JEO Transportation Projects Recognized at NCPA Annual Concrete Paving Workshop

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photo of JEO employees holding awards

On January 16, the Nebraska Concrete Paving Association (NCPA) recognized the winners of its esteemed Concrete Paving Award as part of the organization’s 39th annual Concrete Paving Workshop. Amongst the winners were two JEO transportation projects for Dakota City, NE, and Broken Bow, NE completed in the 2017 contract year.

Concrete Paving Awards were received in the Urban Streets category and the Local Projects of Less Than 30,000 SY category for the design and construction of downtown square improvements in Broken Bow, NE, and street paving in Dakota City, NE respectively. “When others recognize the work, it provides a sense of validation, for both ourselves and our clients, that the effort was worth it,” said Project Manager Jonathan Marburger, reflecting on the accomplishments of the team.

The Concrete Paving Award celebrates the best Portland Cement Concrete projects designed and constructed each year. Projects are evaluated by a panel of NCPA members and other significant representatives for pavement innovation, complexity, smoothness, level of quality control, contractor management, safety, and aesthetics.

 

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About the Projects

dakota city repaving photo

Dakota City, NE Finds Street Paving Success

Up until 2017, nearly 130 blocks of Dakota City’s streets were gravel.  For years, the costly and difficult-to-maintain roads had residents contending with rutted surfaces that kicked up dust during dry periods and became muddy after it rained.

 

This problem persisted until April 2016, when they issued a public notice that identified 18 paving districts, mainly individual city blocks, in need of updates. Property owners along these streets then voted in favor of funding the paving of nine of the districts identified, allowing the project to move forward.  With the help of JEO Transportation engineers, an additional four blocks, adjacent to the city-owned property and brand-new fire station, were also incorporated into the design, bringing the total of paved streets to 13.  The existing gravel streets were replaced and the project was completed three months ahead of schedule. Best of all, getting around town became easier, rain or shine.

 

Marburger feels that the project’s success was the result of effective planning and implementation from JEO, the city, and contractors.  “A proactive and conscientious contractor and a good working relationship are paramount to the implementation of project plans,” he says.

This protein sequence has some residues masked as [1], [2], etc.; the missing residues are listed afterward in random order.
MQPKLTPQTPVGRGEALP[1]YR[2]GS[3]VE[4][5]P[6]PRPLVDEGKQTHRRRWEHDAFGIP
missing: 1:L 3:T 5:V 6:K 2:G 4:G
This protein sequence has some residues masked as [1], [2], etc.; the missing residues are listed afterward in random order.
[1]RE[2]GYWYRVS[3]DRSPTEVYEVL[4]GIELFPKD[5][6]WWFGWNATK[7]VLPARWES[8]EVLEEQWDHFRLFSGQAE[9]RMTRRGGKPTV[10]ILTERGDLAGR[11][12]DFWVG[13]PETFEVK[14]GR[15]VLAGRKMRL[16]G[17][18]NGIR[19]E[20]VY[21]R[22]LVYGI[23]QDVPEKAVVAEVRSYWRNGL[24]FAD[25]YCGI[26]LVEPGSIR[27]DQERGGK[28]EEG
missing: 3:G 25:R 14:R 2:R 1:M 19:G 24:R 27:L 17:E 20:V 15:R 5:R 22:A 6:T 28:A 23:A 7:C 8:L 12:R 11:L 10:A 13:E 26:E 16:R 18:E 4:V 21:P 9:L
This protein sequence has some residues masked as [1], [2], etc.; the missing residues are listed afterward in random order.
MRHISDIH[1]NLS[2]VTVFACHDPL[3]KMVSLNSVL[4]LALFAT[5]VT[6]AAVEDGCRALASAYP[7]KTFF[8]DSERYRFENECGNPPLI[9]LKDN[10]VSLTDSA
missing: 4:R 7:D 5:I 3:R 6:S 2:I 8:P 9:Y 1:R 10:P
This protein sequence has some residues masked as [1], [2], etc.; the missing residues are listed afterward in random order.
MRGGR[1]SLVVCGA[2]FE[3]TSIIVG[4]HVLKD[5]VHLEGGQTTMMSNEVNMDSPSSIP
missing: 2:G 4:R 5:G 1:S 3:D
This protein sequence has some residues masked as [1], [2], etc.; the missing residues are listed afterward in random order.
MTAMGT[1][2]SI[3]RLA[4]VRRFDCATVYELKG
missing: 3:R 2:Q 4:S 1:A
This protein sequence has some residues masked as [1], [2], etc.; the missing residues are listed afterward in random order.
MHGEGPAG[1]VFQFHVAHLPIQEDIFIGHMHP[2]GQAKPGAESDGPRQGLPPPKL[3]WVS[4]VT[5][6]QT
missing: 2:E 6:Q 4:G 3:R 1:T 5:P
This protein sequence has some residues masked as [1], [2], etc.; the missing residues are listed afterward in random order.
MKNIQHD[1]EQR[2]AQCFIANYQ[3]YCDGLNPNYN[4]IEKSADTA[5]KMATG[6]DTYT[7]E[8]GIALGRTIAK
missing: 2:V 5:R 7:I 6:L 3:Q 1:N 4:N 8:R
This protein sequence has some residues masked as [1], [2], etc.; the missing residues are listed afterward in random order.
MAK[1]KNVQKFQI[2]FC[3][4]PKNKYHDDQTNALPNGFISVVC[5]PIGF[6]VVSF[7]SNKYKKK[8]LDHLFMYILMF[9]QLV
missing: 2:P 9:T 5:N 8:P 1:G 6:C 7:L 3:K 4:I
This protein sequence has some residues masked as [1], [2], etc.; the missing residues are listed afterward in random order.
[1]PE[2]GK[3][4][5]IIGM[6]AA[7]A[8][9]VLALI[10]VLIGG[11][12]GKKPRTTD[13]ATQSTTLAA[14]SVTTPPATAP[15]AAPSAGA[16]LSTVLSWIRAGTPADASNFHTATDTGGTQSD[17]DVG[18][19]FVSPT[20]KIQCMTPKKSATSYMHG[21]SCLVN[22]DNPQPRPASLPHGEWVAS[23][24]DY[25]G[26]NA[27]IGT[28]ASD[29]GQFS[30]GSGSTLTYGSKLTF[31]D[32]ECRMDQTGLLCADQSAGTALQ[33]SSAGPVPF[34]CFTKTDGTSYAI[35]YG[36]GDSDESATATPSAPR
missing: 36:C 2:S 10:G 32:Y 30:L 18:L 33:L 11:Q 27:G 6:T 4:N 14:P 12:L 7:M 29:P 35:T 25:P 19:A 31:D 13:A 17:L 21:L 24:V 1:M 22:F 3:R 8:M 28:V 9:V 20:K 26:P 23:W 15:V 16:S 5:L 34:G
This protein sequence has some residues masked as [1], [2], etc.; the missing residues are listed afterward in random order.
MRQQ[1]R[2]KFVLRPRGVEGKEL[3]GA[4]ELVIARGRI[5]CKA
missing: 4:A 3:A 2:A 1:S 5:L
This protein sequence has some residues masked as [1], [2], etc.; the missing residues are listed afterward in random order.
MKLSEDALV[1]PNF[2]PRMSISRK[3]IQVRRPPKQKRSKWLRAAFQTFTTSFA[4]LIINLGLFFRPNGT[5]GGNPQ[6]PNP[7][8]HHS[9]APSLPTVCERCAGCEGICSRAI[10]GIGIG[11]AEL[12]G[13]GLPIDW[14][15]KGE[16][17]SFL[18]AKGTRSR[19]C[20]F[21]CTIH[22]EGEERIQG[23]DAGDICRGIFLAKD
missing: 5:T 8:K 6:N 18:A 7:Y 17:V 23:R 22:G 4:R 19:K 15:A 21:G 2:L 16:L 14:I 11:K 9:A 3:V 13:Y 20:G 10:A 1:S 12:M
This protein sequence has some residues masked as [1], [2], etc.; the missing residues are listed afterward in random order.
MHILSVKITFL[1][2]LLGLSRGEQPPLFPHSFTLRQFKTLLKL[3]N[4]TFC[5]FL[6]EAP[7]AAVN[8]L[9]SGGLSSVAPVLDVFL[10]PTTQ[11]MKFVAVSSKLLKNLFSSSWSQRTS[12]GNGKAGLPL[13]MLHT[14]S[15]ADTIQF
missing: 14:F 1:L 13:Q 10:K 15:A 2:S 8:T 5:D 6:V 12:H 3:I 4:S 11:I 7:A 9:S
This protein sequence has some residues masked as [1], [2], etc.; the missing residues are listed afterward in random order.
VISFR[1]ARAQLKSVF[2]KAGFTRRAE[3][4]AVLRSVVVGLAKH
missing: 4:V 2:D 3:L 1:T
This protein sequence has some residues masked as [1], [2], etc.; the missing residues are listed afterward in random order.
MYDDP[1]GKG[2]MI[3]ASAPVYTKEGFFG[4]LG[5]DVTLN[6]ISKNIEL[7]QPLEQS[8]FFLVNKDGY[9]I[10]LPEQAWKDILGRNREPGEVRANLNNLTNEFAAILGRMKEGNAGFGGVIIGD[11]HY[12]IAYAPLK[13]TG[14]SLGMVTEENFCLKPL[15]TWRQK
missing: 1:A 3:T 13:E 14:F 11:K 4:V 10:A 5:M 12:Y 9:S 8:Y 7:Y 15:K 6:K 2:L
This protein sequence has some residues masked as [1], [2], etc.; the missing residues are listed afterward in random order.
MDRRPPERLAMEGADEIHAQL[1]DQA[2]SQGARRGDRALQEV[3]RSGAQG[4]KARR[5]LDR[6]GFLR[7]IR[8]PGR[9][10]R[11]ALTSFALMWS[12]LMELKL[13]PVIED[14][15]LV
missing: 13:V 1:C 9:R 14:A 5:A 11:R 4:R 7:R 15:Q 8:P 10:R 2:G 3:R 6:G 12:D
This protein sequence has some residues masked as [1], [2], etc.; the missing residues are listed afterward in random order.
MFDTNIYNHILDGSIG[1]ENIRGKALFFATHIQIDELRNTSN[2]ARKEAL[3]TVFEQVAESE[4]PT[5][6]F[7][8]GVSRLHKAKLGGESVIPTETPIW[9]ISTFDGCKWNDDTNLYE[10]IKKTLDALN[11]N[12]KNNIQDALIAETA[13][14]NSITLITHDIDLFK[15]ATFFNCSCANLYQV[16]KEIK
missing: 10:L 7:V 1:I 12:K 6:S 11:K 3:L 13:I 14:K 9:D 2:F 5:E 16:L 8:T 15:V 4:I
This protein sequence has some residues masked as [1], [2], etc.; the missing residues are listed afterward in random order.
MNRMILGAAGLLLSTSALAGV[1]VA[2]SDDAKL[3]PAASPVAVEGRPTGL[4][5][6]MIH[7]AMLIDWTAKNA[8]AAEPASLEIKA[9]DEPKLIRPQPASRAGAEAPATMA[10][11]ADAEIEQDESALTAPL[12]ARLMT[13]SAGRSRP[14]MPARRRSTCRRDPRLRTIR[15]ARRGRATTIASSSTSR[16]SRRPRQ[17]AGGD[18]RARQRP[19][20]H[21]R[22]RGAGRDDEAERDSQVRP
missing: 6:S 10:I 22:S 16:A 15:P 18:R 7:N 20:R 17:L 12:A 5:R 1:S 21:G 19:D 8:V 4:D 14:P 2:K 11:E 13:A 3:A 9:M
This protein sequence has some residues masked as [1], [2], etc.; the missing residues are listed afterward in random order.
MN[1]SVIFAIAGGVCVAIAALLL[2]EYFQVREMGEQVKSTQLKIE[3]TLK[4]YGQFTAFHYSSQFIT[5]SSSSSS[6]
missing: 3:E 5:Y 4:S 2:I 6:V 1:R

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Broken Bow Downtown Square photo

Broken Bow Revitalizes Downtown Square

Broken Bow’s downtown square is the center point, staple, and key attraction of the community. Some aspects of the square, such as the bandstand, are more than 100 years old.  Unfortunately, due to age, some of the square’s features needed updating, a priority not only for the city administrator but also many Broken Bow residents.  The city’s motto, “rooted, but not standing still,” encompasses the city’s goal to honor its history while still progressing into the future and providing the community with safe and current downtown amenities.

 

With the help of our Transportation team, Broken Bow developed a three-phase plan to renovate the square and surrounding areas. The streets of the square itself would retain its historic relevance by removing and replacing three blocks of the brick pavers that had been laid in 1921. A new concrete base, acting as a driving lane, was constructed alongside the pavers.  The plan also included adding concrete parking, sidewalks, decorative lighting, water main and service lines, and ADA ramps. Phases two and three provided concrete revamping to the streets, parking, sidewalk, and ADA accessible ramps, directly adjacent to the square. Additionally, a bike trail was incorporated from 10th to 14th street, along south B street. Thanks to the downtown improvements made to Broken Bow’s iconic square, the community will continue to enjoy the historical beauty—with modern qualities—for the next 100 years.

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